“Actually, I’m just a vocal plumber,”Ms. Davis told The San Francisco Chronicle in 1995, when she received a Lifetime Achievement award at the Bammies-awards given by BAM magazine (now the California Music Award). I fix pipes.”she added.
This training was not only useful in Gayle’s vocation, it also brought opportunities to work with musical artists such as Stevie Wonder, Tina Turner, and Frank Sinatra Jr. among others. For many years Gayle has been a vocal coach based out of Tacoma and still incorporates lessons she learned from Judy Davis. Gail Harris has taken part in the occasional Wailers get-togethers, most notably in the 1980s. But with the passing of Buck Ormsby (on his 75th birthday in 2016) while in Mexico, none of the original members remain. Ron Gardner died in 1992. Richard Dangel died of an aneurysm in 2002. John Greek died in 2006, Mark Marush in 2007, and Kent Morrill died of cancer on 15 April 2011. Perhaps the most tragic death of any one of the Wailers was that of “Rockin’ Robin” Roberts who died at the age of 27. Roberts was killed in a head-on collision after leaving a night club celebration on December 22, 1967. He was a passenger in a car traveling the wrong way on the Interstate , just south of San Francisco. He was killed on impact. Gail Harris remains one of the brightest stars of the early Northwest Sound. She went on to work in music the rest of her life (up until now) had a wonderful and exciting marriage to Arlin Harmon who died in 2014. She is deeply loved by her fans and friends throughout the world.
Any additions or corrections are welcomed.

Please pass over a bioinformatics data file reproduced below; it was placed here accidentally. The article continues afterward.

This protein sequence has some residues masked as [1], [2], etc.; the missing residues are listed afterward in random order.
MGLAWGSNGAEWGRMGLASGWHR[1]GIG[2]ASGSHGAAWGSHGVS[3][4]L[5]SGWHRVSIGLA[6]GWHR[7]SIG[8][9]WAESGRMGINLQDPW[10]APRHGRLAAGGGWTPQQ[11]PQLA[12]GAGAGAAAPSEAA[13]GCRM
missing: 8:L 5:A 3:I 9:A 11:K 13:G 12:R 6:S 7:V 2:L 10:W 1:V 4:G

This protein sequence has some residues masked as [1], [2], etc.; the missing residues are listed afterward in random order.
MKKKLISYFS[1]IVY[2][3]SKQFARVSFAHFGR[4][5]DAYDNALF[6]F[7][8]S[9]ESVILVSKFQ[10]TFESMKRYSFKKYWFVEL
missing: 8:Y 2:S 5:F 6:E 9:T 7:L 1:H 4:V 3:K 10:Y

-Dennis R. White. Sources; “Don Costa Biography”,”Space Age Musicmaker”. Retrieved December 12. 2017); Singles Reviews (Billboard Magazine, September 21, 1963); Shannon McCarthy “Nikka Costa Biography” (musicianguide.com, retrieved December 10. 2017); Buck Ormsby “Etiquette Records-The Short Story” (etiquette.com, retrieved December 10, 2017); Peter Blecha “Etiquette Rules! The Northwest’s Reigning ’60s Garage-Rock Record Company” ( April 10. 2009, HistoryLink.org. Essay 8947); Eileen Sisk “Buck Owens: The Biography” (Chicago Review Press, 2010); Gail Harris (Learning Musician.com, retrieved December 12, 2017); Jesse Hamlin “Judy Davis of Oakland-Vocal Coach To Stars” (The San Francisco Chronical, January 31, 2001);”I Don’t Jump Rattlesnakes No More” (afflictor.com, November 13, 2017); Tim Sendra “One Kiss Can Lead To Another: Girl Group Sounds, Lost and Found” (AllMusic.com, retrieved December 10.2017); Buck Ormsby “The Marshans” (etiquette .com, retrieved December 10, 2017); Peter Blecha “Music In Washington: Seattle and Beyond” (Arcadia Press, November 7, 2007); “Don Costa” (Space Age Music Maker. Spaceageop.com, retrieved December 10. 2017); “The Fabulous Wailers” (bands.fogcity1.com/THEFABULOUSWAILERS/index.php/home, retrieved December 10, 2017); Arlin Harmon 1945-2014: Musical Memorial (https://www.facebook.com/JazzbonesTacoma/ retrieved December 12, 2017): “The Wailers” (PNW Bands, pnwbands.com/wailers.html, retrieved December 8. 2017); Cub Coda “The Fabulous Wailers at The Castle” (AllMusic.com, retrieved December 8, 2017); Russell Webster “The Fabulous Wailers at The Castle” (Gaslight Records, gaslightrecords.com/reviews/albums/the-wailers-the-fabulous-wailers-at-the-castle, retrieved December 8, 2017; PNW Bands “The Spanish Castle” pnwbands.com/spanishcastle , retrieved December 8, 2017); Jan Kurtis Skugstad “Ernest Tubb Live 1965” (Camelot Media, www.camelotmedia.com/ernest.html, retrieved December 8, 2017); John Broven “The Wailers” (Golden Crest www.johnbroven.com/goldencrest/wailers.html retrieved December 8, 2017)